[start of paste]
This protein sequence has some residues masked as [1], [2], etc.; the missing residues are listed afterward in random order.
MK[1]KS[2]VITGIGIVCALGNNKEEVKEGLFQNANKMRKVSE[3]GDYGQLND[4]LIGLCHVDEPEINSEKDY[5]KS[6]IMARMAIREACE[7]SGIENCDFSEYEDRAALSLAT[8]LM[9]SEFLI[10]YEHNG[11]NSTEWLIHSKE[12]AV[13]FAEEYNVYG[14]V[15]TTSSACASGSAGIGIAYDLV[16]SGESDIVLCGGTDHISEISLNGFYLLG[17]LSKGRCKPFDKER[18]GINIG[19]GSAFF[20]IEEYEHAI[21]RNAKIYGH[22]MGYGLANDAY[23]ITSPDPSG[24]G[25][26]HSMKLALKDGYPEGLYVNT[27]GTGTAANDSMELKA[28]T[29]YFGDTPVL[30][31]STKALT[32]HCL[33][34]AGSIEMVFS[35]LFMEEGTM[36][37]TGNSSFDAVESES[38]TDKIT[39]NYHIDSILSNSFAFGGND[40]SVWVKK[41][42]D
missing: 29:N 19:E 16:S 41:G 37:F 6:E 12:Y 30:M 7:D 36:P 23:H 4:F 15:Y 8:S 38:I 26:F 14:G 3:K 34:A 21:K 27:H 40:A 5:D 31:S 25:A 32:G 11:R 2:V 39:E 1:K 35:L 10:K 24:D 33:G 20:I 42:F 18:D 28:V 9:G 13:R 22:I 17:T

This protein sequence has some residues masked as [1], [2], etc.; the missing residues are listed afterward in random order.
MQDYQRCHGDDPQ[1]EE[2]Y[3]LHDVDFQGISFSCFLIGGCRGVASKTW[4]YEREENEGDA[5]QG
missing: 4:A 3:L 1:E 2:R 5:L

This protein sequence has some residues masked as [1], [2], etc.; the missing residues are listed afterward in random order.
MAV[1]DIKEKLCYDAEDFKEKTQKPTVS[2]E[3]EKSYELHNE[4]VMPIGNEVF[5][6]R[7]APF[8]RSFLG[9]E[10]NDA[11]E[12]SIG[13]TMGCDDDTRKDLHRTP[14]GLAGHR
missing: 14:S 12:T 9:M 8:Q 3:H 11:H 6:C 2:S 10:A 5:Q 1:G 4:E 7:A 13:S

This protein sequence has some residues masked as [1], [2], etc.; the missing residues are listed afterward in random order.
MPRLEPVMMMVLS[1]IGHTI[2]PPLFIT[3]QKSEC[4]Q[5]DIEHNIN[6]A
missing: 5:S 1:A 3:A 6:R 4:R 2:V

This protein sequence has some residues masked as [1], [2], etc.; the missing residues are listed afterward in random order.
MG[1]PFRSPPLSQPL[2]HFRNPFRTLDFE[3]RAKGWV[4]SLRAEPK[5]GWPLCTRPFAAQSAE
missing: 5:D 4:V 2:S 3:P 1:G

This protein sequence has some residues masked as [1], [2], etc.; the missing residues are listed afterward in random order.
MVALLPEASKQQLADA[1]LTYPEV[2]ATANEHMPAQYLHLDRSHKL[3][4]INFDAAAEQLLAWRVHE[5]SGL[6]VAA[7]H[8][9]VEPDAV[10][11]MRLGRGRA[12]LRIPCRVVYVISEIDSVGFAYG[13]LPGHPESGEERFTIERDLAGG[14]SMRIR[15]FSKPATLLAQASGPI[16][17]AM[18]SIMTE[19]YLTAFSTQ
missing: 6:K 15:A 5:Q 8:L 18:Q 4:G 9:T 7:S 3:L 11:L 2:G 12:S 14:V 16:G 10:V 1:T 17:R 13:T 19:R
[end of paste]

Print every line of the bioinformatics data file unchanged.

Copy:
This protein sequence has some residues masked as [1], [2], etc.; the missing residues are listed afterward in random order.
MK[1]KS[2]VITGIGIVCALGNNKEEVKEGLFQNANKMRKVSE[3]GDYGQLND[4]LIGLCHVDEPEINSEKDY[5]KS[6]IMARMAIREACE[7]SGIENCDFSEYEDRAALSLAT[8]LM[9]SEFLI[10]YEHNG[11]NSTEWLIHSKE[12]AV[13]FAEEYNVYG[14]V[15]TTSSACASGSAGIGIAYDLV[16]SGESDIVLCGGTDHISEISLNGFYLLG[17]LSKGRCKPFDKER[18]GINIG[19]GSAFF[20]IEEYEHAI[21]RNAKIYGH[22]MGYGLANDAY[23]ITSPDPSG[24]G[25][26]HSMKLALKDGYPEGLYVNT[27]GTGTAANDSMELKA[28]T[29]YFGDTPVL[30][31]STKALT[32]HCL[33][34]AGSIEMVFS[35]LFMEEGTM[36][37]TGNSSFDAVESES[38]TDKIT[39]NYHIDSILSNSFAFGGND[40]SVWVKK[41][42]D
missing: 29:N 19:E 16:S 41:G 37:F 6:E 12:Y 30:M 7:D 36:P 23:H 4:F 15:Y 8:S 38:I 26:F 14:G 3:K 34:A 21:K 27:H 40:A 5:D 31:S 25:A 32:G 11:R 2:V 39:E 1:K 35:L 10:K 24:D 33:G 20:I 42:F 18:D 28:V 9:G 13:R 22:I 17:T

This protein sequence has some residues masked as [1], [2], etc.; the missing residues are listed afterward in random order.
MQDYQRCHGDDPQ[1]EE[2]Y[3]LHDVDFQGISFSCFLIGGCRGVASKTW[4]YEREENEGDA[5]QG
missing: 4:A 3:L 1:E 2:R 5:L

This protein sequence has some residues masked as [1], [2], etc.; the missing residues are listed afterward in random order.
MAV[1]DIKEKLCYDAEDFKEKTQKPTVS[2]E[3]EKSYELHNE[4]VMPIGNEVF[5][6]R[7]APF[8]RSFLG[9]E[10]NDA[11]E[12]SIG[13]TMGCDDDTRKDLHRTP[14]GLAGHR
missing: 14:S 12:T 9:M 8:Q 3:H 11:H 6:C 2:S 10:A 5:Q 1:G 4:E 7:A 13:S

This protein sequence has some residues masked as [1], [2], etc.; the missing residues are listed afterward in random order.
MPRLEPVMMMVLS[1]IGHTI[2]PPLFIT[3]QKSEC[4]Q[5]DIEHNIN[6]A
missing: 5:S 1:A 3:A 6:R 4:R 2:V

This protein sequence has some residues masked as [1], [2], etc.; the missing residues are listed afterward in random order.
MG[1]PFRSPPLSQPL[2]HFRNPFRTLDFE[3]RAKGWV[4]SLRAEPK[5]GWPLCTRPFAAQSAE
missing: 5:D 4:V 2:S 3:P 1:G

This protein sequence has some residues masked as [1], [2], etc.; the missing residues are listed afterward in random order.
MVALLPEASKQQLADA[1]LTYPEV[2]ATANEHMPAQYLHLDRSHKL[3][4]INFDAAAEQLLAWRVHE[5]SGL[6]VAA[7]H[8][9]VEPDAV[10][11]MRLGRGRA[12]LRIPCRVVYVISEIDSVGFAYG[13]LPGHPESGEERFTIERDLAGG[14]SMRIR[15]FSKPATLLAQASGPI[16][17]AM[18]SIMTE[19]YLTAFSTQ
missing: 6:K 15:A 5:Q 8:L 18:Q 4:G 9:T 7:S 3:L 11:L 2:G 12:S 14:V 16:G 10:V 1:T 17:R 13:T 19:R